With the digital age and the growth of worldwide media, issues and cause for protest have become global. In tandem, social media and the web have facilitated for the new phenomenon that is armchair activism. But how effective is a 'like' or a 'retweet' when compared to the physical presence of people and pickets? Can online activism be realised in the physical space of a protest and contribute more directly to the cause? This project looked to enhance the physical protest with the presence of those supporting remotely.
#protest is a system for remote activism, facilitated by social media. Using Twitter, (selected for its limited character count and global presence), in conjunction with an online platform and an interactive picket, physically present protesters can play host to activists from all over the world.
Responding to the adhoc nature of protest, the twitter picket is designed as a DIY object. The outcome is a manual, illustrating how arduino can be used to create a digital picket that connects to the internet with the ability to stream from a specific twitter feed. This 'arms' physical protesters with the voice of those from around the globe and a physical spectacle to be captured on film footage and photo. The online 'movement' is visualised on a webpage that acts as a means to spread the word of its happening and to archive the protest for future reference.
I took part in "Ceramic Futures: from poetry to science fiction", the ceramics-based social project, sponsored by Cersaie and the Italian ceramics industry. Featured on centralstation and printed in the Ceramic Futures publication, my response explores the ‘new nature’ of tableware through the study and use of cymatics and ceramic. By extending the role played by ceramics at the dining table, each archetypal object has been altered to incorporate the visual representation of its sound. The application of cymatics (the visualisation of sound) varies from object to object; the knife’s serrations are a direct representation of its sound wave, whereas the spoon’s sound is incorporated as a scape sitting in the bowl - to be experienced by the users lips as a texture. Wine glasses clinking together defines the entirety of the form, and produces two objects as is fitting to the nature of noise creation. These were all achieved using a sound visualizer and 3D computer modelling. Along with being a durable, hygienic, and a beautiful material, ceramics lies comfortably within the boundaries of 3D printing. The future of this concept is the ability to print in ceramic, allowing the cymatics of the objects to be accurately produced, creating this new tactile and visual dining set.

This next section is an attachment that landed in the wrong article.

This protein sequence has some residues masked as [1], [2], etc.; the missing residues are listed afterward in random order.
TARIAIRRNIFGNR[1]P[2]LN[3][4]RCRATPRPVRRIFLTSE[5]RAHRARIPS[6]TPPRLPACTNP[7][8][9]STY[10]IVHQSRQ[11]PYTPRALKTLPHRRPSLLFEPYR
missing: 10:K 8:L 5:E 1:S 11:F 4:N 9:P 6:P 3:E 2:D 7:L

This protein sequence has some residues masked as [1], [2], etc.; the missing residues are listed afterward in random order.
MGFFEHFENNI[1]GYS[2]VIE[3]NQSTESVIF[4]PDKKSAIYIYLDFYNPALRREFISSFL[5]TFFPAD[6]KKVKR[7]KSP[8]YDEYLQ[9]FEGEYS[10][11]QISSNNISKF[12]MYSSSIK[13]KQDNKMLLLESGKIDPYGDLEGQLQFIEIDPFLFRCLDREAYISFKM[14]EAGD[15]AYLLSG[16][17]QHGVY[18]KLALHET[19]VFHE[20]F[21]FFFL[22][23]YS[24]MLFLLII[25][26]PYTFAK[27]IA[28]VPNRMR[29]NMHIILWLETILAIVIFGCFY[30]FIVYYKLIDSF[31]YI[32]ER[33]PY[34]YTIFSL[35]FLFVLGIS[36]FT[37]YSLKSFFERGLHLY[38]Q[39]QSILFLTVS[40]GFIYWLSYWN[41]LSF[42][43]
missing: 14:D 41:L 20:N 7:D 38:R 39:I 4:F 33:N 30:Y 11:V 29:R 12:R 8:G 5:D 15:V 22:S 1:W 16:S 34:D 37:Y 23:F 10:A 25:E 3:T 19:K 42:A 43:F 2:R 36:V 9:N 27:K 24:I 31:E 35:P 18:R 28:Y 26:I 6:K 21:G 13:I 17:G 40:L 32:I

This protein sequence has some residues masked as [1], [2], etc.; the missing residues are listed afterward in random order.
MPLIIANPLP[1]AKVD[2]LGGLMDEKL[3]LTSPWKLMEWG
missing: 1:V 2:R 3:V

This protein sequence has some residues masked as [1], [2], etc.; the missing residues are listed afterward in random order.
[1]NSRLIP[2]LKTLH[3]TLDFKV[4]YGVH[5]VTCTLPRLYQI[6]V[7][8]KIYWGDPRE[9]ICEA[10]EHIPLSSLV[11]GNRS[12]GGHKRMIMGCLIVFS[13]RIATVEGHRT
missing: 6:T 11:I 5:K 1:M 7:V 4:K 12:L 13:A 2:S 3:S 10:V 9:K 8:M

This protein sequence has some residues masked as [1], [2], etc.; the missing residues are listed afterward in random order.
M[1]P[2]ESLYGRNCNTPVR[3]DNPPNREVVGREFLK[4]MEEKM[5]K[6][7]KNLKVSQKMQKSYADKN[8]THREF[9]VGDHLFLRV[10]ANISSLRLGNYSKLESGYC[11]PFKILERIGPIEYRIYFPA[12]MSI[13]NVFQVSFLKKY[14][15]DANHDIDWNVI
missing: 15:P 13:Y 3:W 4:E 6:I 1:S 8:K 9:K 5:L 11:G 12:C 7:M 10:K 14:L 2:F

Exhibited in the New Glasgow Society space, this project focused on the domestic brands and products of the future.
In 2040, the retirement age will have risen to 76. More elderly people will remain living in the already overpopulated urban environments; and in some instances, three generations will be living under one roof. With a 1st, 2nd and 3rd generation sharing the same home, the family dynamics will be reminiscent of traditional social conditions. But modern artefacts and technology have made this a less harmonious environment than experienced in decades prior.
We are a brand promoting the little things in life and their values to you and your family. We aim to provide little moments of stress relief and you-time to preserve harmony in your home.
With a love for nature and a desire for a moment of alone time, this product provides a drinking experience for the members of the household. With a shared water source, the human user is encouraged to sit with their plant, controlling the water flow, caring for them both. The drip bag hung on the wall is a visual cue to the rest of the family the remaining time the pair have to themselves, with the health of the plant reflecting that of its carer.
Self-representation online is a world of curated information and statistics. Provided with the availability and temptation to tailor what we reveal as personal data, the result is the creation of online alter egos. But how does this effect those looking for love in the digital age?
Finding ‘the one’ rests on the compatibility of the human mind and body. However, in contrast, today we look to calculate matches mathematically by calling on self-reported criteria.
In response, this project reframes the role of technology within the activity of dating, looking to enhance the power of human data rather than removing it from the love-match equation.
RAW DATER is a first date service that brings back face-to-face match-making, augmented with technology. Using thermal imaging, heartbeat sensors and a ‘cut to the chase’ attitude, real human data is laid out on the dining table, as users search for love.